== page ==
Tony and I headed into Albury in the Triton and waited at the main bridge for the boat crews. Bernie, Rin and Stewart took The Bus into Albury to do some shopping and were then directed to a spot where the Riverina Highway came close top the river. Their lack of understanding of map grid references was disconcerting but, as events unfolded, irrelevant.
Radio contact with the boat crew made it clear that the rate of progress was slower than first expected – much, much slower. The water level was very low and the crews were out walking for long periods. Corowa was definitely out as the overnight stop. The boats passed under the Hume Highway and Tony and I sped off to locate a suitable overnight stop. It appeared it would have to be a farm.
Darkness fell and we had not seen the boats. Radio contact allowed us to decide on a rendezvous point. The task was then to find the track to the rv. It was shown on the map but incorrect cadastral information (names for farms and the like) made the task of getting to the boats that much more difficult. My immediate need was to establish precisely where they were.
By this time we had met up with The Bus crew. We met persons who had lived in the area all their life but did not know the names of farms, roads and physical features, as listed on the map. This only confirmed what I had learnt on many previous expeditions – local knowledge is often a contradiction of terms.
I decided that the best option was to head to the river along farm tracks on a property shown on the map as Kirrikie. When we got to the homestead the farmer was busy loading cattle onto a truck but stopped long enough to tell me that his property was Bungowannah Park (shown on the map to be five kilometres to the north-west.
As darkness fell the farmer explained how to reach the river.
The problems of people not trained in correct radio procedure became evident. When comms are good this procedure is not important and does not always need to be used. When comms are tentative and other pressures are present, correct procedure is vital. Wandering around the riverside paddock of Bungowannah Park in a 4WD, trying to locate three dinghies stopped somewhere on the river bank and at the same time trying to direct the crew in The Bus to a suitable campsite, all while comms were suspect and standard radio procedure was nonexistent, pushed my patience to the limit.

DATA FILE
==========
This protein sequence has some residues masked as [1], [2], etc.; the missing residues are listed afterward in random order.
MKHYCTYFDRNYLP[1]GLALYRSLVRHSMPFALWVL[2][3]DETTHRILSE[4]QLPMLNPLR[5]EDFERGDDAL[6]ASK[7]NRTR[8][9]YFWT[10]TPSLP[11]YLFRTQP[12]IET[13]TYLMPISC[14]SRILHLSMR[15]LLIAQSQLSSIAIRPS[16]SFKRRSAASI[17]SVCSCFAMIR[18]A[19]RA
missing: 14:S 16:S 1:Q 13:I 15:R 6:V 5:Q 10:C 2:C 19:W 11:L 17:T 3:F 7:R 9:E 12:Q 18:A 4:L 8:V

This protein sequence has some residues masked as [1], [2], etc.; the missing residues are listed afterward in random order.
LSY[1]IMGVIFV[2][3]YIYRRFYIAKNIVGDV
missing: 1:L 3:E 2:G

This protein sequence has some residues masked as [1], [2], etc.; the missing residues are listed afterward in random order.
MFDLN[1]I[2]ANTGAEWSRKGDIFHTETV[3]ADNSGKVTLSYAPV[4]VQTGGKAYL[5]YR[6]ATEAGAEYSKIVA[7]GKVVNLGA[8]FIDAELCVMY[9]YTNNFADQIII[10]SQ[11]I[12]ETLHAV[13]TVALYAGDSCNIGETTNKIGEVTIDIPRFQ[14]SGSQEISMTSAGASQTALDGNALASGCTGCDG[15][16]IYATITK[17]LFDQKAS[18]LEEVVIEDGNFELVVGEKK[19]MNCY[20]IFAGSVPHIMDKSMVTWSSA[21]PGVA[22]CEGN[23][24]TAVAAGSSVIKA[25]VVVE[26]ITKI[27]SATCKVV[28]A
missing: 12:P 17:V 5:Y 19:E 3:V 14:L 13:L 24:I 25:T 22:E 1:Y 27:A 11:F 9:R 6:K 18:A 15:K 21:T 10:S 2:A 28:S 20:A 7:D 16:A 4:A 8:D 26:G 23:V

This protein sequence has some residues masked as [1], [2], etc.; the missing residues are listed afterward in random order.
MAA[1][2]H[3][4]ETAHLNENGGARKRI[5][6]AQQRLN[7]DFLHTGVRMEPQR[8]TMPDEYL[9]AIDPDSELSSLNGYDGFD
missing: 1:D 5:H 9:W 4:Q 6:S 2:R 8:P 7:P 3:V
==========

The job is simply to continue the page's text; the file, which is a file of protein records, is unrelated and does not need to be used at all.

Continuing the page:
By radio, Tony and I established that the boat crews were on the river bank and had lit a fire that would possibly act as a beacon, and also keep them warm. In attempting to locate their position Tony flashed the headlights of the Triton. Adrian reported that the flashes could be seen. Tony turned the vehicle 180 degrees and again flashed the headlights.. Adrian reported that the flashes could be seen. Clearly, it wasn’t us. We quickly established that the flashes of headlights seen by the boat crews were those of vehicles travelling along the Murray Valley Highway on the other side of the river.
After a tour of what seemed like the entire river flats of Bungowannah Park and a few close calls with bog holes that would have swallowed the Triton whole, we eventually found the boats. We could not get the Triton any closer than 300 metres from where the boat were so the crews had to drive them back up river, navigating by torchlight. This done, the boats were left on the river bank and the crews loaded into the back of the Triton.
I radioed The Bus crew. They had set up camp on the side of the Riverina Highway about five kilometres west of Bungowannah Park. On arrival at the chosen spot it was clear that the inauspicious start on the water was reflected in the set up of the camp. Poorly laid out, no equipment unpacked, and the annexe erected upside down. Apart from these irritations it was comfortable so I left the annexe as a ‘lean to’ and decided to concentrate on making a better camp tomorrow.
We had learnt that Lake Mulwala (held back by Yarrawonga Weir farther downstream) was to be drained to remove silt. As a consequence very little water was being let out of Hume Weir. It was 82% full instead of the usual 50-55% of capacity leading into winter. All this meant that the ankle deep water encountered since leaving Hume Weir was likely to continue until the river came into the influence of Lake Mulwala.
We discussed the best course of action. It was evident that to proceed with the water at its present level was impracticable. The water level downstream from Yarrawonga Weir would be higher (hopefully navigable) and so it was decided to head there tomorrow.
At Tony’s insistence we collected the boats from where they had been left on the river bank. A roster was organised. Each trip to the river took an hour and as only one boat at a time could be transported, three trips were needed. Tony finally hit the sack at 0100 after having driven the Triton on each of the three trips, dragged and lifted the boats onto the top of the vehicle, and unloaded them at camp.
Lessons learnt on Day One were fourfold:
- All participants need to be conversant with correct radio procedure.
- Rudimentary navigation skills (grid references, cardinal points) are necessary, particularly for support crew and/or drivers of vehicles.
- Time spent prior to an expedition practising camp establishment procedures is vital.
- The early onset of dark in winter means campsite selection decisions must be made early in the afternoon – as early as 1500.